[Haskell-cafe] Why do I have to specify (Monad m) here
marco-oweber at gmx.de
Mon Feb 19 17:59:14 EST 2007
I see that its useful to add complete type signatures without letting
the compiler add stuff magically. This is why I've tried to write the final
question down under a new topic wether it would be useful to be able to write
down partial type signatures where browsing coders know that they are not
complete... (Scroll down to see my answer)
When introducing a new concept ( partially typed functions ) we don't have to discuss
wether type signatures are useful.
I will indicate this incomplete type signature by adding [...] at the end.
> type we wrote down. Imagine that print is in a library and a user's
> browsing the source of this library. They see the print function and
> try to use it on something that doesn't satisfy the Show constraint.
> The compiler bombs out with 'Cannot find Show instance' and the user
> is confused.
Every haskell newbe will be confused by any error message ;)
But the haskell programmer will only be confused the first time *lol*
Then he knows how to handle it.
> print :: Show a => a -> IO ()
> print x = show x
> If we hadn't written that type signature, then the compiler would
> infer a type and accept the program.
Aeh. Was this really the issue talking about wether its useful to write down
type signatures or writing down incomplete signatures users not knowing them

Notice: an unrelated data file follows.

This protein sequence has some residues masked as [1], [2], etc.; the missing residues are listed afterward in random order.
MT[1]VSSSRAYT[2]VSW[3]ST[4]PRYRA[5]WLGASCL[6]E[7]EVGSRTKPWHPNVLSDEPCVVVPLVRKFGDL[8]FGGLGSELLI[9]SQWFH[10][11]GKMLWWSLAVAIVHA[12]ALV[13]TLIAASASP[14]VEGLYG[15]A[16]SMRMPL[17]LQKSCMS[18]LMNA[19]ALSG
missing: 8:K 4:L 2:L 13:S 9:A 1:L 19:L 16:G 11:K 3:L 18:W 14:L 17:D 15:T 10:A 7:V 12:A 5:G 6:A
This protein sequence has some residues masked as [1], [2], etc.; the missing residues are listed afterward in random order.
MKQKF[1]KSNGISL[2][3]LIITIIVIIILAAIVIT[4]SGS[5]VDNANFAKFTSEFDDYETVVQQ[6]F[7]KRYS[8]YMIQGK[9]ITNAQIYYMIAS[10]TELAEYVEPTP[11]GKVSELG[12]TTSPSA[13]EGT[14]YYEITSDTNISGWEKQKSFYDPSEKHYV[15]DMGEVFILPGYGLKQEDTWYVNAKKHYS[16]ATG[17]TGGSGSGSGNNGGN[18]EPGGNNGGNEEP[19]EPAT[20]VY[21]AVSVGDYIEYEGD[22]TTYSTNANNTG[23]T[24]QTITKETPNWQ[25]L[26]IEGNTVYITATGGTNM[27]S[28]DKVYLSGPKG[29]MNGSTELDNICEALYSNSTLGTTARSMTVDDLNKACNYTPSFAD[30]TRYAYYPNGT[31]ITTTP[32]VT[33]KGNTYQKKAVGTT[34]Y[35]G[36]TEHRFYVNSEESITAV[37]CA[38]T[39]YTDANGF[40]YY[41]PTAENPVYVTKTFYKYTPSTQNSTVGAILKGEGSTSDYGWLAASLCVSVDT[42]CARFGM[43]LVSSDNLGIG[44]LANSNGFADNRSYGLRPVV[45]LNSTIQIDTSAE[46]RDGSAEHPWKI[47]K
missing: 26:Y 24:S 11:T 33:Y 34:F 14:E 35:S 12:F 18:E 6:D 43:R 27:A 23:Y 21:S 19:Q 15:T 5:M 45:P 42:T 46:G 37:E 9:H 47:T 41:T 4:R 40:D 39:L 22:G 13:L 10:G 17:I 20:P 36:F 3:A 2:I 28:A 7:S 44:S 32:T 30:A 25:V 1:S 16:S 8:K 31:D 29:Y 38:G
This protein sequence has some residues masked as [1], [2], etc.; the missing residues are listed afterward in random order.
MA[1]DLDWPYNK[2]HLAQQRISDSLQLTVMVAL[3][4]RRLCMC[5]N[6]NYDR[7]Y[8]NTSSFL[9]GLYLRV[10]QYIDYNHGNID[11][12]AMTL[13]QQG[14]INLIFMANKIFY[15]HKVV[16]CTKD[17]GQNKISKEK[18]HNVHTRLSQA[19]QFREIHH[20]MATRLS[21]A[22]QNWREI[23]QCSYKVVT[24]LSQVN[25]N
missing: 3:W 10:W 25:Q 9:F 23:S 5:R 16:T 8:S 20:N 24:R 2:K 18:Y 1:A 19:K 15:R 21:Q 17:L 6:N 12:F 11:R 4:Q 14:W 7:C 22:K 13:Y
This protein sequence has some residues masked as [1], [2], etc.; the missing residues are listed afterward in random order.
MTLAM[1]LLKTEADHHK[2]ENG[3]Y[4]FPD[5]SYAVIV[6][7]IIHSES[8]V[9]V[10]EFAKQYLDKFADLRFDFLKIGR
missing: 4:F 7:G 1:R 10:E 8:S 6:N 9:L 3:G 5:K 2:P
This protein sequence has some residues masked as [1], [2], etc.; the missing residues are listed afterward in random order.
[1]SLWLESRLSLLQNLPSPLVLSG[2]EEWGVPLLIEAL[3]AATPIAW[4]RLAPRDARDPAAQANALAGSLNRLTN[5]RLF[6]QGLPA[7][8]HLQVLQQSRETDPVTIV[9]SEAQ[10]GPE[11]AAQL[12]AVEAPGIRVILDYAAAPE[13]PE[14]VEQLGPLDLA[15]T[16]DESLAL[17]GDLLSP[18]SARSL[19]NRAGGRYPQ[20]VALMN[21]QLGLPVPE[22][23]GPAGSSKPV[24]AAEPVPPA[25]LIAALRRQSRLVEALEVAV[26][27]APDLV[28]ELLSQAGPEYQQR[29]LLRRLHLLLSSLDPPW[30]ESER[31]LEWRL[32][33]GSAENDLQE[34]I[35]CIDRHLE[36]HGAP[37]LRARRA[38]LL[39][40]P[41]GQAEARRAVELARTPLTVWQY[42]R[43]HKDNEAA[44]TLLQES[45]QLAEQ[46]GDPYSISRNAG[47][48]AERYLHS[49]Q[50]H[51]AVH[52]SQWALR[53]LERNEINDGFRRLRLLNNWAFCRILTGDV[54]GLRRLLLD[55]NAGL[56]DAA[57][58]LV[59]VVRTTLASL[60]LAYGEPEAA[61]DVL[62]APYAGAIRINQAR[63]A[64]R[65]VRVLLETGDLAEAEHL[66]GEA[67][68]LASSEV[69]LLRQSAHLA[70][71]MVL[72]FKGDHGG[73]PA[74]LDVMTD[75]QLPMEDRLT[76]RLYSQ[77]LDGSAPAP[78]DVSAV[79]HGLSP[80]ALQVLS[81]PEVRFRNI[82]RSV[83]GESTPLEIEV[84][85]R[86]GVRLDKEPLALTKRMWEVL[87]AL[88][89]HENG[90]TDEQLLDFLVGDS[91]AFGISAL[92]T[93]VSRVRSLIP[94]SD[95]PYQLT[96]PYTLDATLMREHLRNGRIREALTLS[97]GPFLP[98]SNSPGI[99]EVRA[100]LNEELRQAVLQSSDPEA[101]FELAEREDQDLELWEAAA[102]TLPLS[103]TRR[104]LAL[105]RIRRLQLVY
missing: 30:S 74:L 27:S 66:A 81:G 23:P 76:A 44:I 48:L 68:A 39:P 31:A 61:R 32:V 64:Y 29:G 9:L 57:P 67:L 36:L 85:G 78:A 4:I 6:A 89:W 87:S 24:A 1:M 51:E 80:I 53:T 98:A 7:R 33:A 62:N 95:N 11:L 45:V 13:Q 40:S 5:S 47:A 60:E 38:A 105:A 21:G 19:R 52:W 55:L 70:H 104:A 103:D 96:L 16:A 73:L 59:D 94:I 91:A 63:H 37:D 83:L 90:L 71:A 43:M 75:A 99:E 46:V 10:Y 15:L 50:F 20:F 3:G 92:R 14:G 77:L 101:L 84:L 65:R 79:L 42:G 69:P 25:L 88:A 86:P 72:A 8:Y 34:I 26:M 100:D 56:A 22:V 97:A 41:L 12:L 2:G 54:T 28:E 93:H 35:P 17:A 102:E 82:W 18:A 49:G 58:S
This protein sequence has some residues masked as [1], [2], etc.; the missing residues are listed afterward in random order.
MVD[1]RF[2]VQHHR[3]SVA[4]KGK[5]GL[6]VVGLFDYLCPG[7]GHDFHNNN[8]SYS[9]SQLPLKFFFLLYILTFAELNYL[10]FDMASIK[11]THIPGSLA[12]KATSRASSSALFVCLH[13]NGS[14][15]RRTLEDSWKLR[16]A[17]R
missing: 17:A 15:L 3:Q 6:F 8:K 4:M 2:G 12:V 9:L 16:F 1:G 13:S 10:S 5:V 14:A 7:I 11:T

print x :: a -> IO () [...]
print x = show x
the compiler would not have compiled this in any case.
However, as we _did_ provide a
> type signature, it acts a little like a spec or QuickCheck property
> and reveals a typo straight away: we missed out the putStrLn.
> Similarly, if we write the type:
> print :: a -> IO ()
> Then the attitude taken by the language designers dictates that that's
> what you mean. If you then try to use show, you presumably made a
> mistake writing the type. The compiler could correct this mistake, but
> would we want it to? Perhaps this small error is indicative of a
> larger conceptual error we made; perhaps our spec says that print
> should indeed have the type we wrote, and the mistake was in using
> So we've determined that if we provide explicit types for functions,
> these should match up with the type the compiler infers. Instances are
> just the same.
They are not. Why? As I have look at the class declaration as well when looking
at instances ..
function implementation <-> function type signature
class method implementation <-> class type signature (1) (Monad m => ...)
class method implementation <-> instance type signature (2) (Monad m => has to be repeated here)
When looking at types (when browsing instances (2)) I'm always looking at the class
type declaration (1) as well. So in my given example class (Monad m) => ... I would
have seen it anyway.
I could only think of one example where omitting the (Monad m) => part might be useful:
You have a class providing a function
match regex subject = ...
and two implementations returning (before, match, after) or (match)
Then you might want to write
show3 :: (a,a,a)
show3 = show
te use show3 to select the right implementation.
But in this case it is more convinient to write
show3 a@(_,_,_) = show a
So I'm totally convinced that we don't need new language features..
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